The number of people admitted to Connecticut prisons and jails declined sharply between 2009 and 2018, and the reason likely isn’t what you think.
“People are concerned that perhaps the reason we’ve seen the prison population fall is because we just released a lot of people from prison,” Kyle Baudoin of the Criminal Justice Policy Planning Division recently told members of the Criminal Justice Policy Advisory Committee. “Well, the information that I have today suggests otherwise.”
According to the division’s findings, the number of people entering prison has fallen much quicker than the number of those who are leaving, Baudoin said. “So, what we’re seeing is fewer and fewer people coming in the front door, not a large opening of the back door.”
Index crimes fell by almost 27% between 2008 and 2017, and arrests were down 44% between 2009 and 2018. During that same time frame, prison admissions dropped by 33%.
…We’re trending in the right direction and things are moving and progressing uniformly across our criminal justice system.”
The decline of reported crimes and arrests are key indicators, said Marc Pelka, Gov. Ned Lamont’s undersecretary of criminal justice policy and planning, because “to have significant reductions at those two volumes means fewer people are touching the justice system at all.”
Those trends held for young people, as well. The number of 18-year-olds arrested in 2008 was 6,815; in 2017, it was 2,753. Baudoin said this large reduction in the number of young people entering the criminal justice system “bodes well,” because it means fewer people could be in the system in the coming decade, when those juveniles grow older.
The cohort of 18- 21-year olds incarcerated in Connecticut prisons and jails fell substantially between 2009 and 2019. Baudoin suggested the decline could be because Connecticut raised to 18 the age at which young people are tried in adult court. This age group’s representation in the criminal justice system declined, Baudoin hypothesized, because many teens who might have wound up incarcerated were diverted from the system when they were minors.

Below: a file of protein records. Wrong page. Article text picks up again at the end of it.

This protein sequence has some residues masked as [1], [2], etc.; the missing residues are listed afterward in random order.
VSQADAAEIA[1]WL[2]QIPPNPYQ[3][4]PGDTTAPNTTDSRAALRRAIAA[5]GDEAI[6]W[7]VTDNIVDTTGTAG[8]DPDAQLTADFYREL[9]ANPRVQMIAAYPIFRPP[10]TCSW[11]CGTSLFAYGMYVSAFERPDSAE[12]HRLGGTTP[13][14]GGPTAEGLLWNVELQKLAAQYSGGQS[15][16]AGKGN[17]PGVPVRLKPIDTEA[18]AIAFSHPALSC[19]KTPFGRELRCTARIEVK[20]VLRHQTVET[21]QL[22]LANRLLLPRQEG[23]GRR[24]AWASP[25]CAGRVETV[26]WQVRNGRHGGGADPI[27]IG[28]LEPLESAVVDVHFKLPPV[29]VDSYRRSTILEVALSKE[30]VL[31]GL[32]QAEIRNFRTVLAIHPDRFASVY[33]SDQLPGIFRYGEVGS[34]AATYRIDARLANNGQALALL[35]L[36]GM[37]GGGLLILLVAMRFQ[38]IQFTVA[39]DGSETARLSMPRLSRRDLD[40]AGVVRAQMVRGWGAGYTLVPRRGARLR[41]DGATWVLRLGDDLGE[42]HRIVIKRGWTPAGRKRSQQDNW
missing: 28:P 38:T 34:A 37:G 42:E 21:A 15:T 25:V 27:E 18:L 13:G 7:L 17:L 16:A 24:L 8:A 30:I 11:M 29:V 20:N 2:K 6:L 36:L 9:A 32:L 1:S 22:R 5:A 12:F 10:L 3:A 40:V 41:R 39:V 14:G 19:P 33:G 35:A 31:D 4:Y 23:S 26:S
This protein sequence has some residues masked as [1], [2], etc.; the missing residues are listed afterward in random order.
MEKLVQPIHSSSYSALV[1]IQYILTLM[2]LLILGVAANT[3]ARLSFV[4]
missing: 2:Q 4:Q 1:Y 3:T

The cohort of incarcerated people over the age of 40 stayed relatively flat between 2009 and 2019. “This speaks to the fact that we have an aging prison population, a graying prison population, and that comes with it a whole host of other issues,” Baudoin said. The cost of health care is one of those concerns.
“These significant reductions in volumes of people entering the criminal justice system, and in the criminal justice system, is laudable, and enables us to realize the approach we’re taking in CT is working,” Pelka said.
Diverting people from the criminal justice system, Pelka said, frees up resources and money for “high-risk, high-need people, who are a small portion of the population but [are] contributing to a disproportionate amount of group and gun violence, recidivism rates and cost in our system.”
An outlier in Baudoin’s presentation was the number of people on special parole, a type of release imposed by a judge during sentencing that defendants must complete once they’re out of prison. Special parole releases increased 118% between 2009 and 2018. Half of the Department of Correction’s community population are special parolees.